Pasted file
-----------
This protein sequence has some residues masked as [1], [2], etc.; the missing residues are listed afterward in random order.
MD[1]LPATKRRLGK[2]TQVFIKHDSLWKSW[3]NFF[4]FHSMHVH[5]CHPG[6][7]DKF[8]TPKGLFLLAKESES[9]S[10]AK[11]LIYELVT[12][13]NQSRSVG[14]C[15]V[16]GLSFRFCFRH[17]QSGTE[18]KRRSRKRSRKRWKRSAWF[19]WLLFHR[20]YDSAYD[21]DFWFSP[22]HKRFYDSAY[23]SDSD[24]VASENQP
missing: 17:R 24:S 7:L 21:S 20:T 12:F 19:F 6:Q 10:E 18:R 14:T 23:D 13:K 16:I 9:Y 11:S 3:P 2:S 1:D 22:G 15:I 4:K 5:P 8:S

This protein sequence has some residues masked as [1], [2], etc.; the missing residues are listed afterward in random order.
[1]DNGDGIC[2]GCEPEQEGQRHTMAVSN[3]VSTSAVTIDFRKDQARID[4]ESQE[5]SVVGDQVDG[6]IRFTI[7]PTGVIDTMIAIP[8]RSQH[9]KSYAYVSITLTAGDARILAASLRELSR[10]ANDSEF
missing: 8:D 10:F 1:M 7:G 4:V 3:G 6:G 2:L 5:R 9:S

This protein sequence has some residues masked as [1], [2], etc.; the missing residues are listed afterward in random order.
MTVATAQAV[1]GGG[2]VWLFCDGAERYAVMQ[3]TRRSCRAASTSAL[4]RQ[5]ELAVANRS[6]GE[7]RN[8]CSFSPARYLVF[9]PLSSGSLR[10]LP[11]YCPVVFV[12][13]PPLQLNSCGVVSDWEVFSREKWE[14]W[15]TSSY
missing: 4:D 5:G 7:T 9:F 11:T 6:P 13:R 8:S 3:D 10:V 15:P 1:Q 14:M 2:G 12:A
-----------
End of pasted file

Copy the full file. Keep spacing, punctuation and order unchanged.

This protein sequence has some residues masked as [1], [2], etc.; the missing residues are listed afterward in random order.
MD[1]LPATKRRLGK[2]TQVFIKHDSLWKSW[3]NFF[4]FHSMHVH[5]CHPG[6][7]DKF[8]TPKGLFLLAKESES[9]S[10]AK[11]LIYELVT[12][13]NQSRSVG[14]C[15]V[16]GLSFRFCFRH[17]QSGTE[18]KRRSRKRSRKRWKRSAWF[19]WLLFHR[20]YDSAYD[21]DFWFSP[22]HKRFYDSAY[23]SDSD[24]VASENQP
missing: 17:R 24:S 7:L 21:S 20:T 12:F 19:F 6:Q 10:E 18:R 14:T 23:D 13:K 16:I 9:Y 11:S 3:P 2:S 1:D 22:G 15:I 4:K 5:P 8:S

This protein sequence has some residues masked as [1], [2], etc.; the missing residues are listed afterward in random order.
[1]DNGDGIC[2]GCEPEQEGQRHTMAVSN[3]VSTSAVTIDFRKDQARID[4]ESQE[5]SVVGDQVDG[6]IRFTI[7]PTGVIDTMIAIP[8]RSQH[9]KSYAYVSITLTAGDARILAASLRELSR[10]ANDSEF
missing: 8:D 10:F 1:M 7:G 4:V 3:G 6:G 2:L 5:R 9:S

This protein sequence has some residues masked as [1], [2], etc.; the missing residues are listed afterward in random order.
MTVATAQAV[1]GGG[2]VWLFCDGAERYAVMQ[3]TRRSCRAASTSAL[4]RQ[5]ELAVANRS[6]GE[7]RN[8]CSFSPARYLVF[9]PLSSGSLR[10]LP[11]YCPVVFV[12][13]PPLQLNSCGVVSDWEVFSREKWE[14]W[15]TSSY
missing: 4:D 5:G 7:T 9:F 11:T 6:P 13:R 8:S 3:D 10:V 15:P 1:Q 14:M 2:G 12:A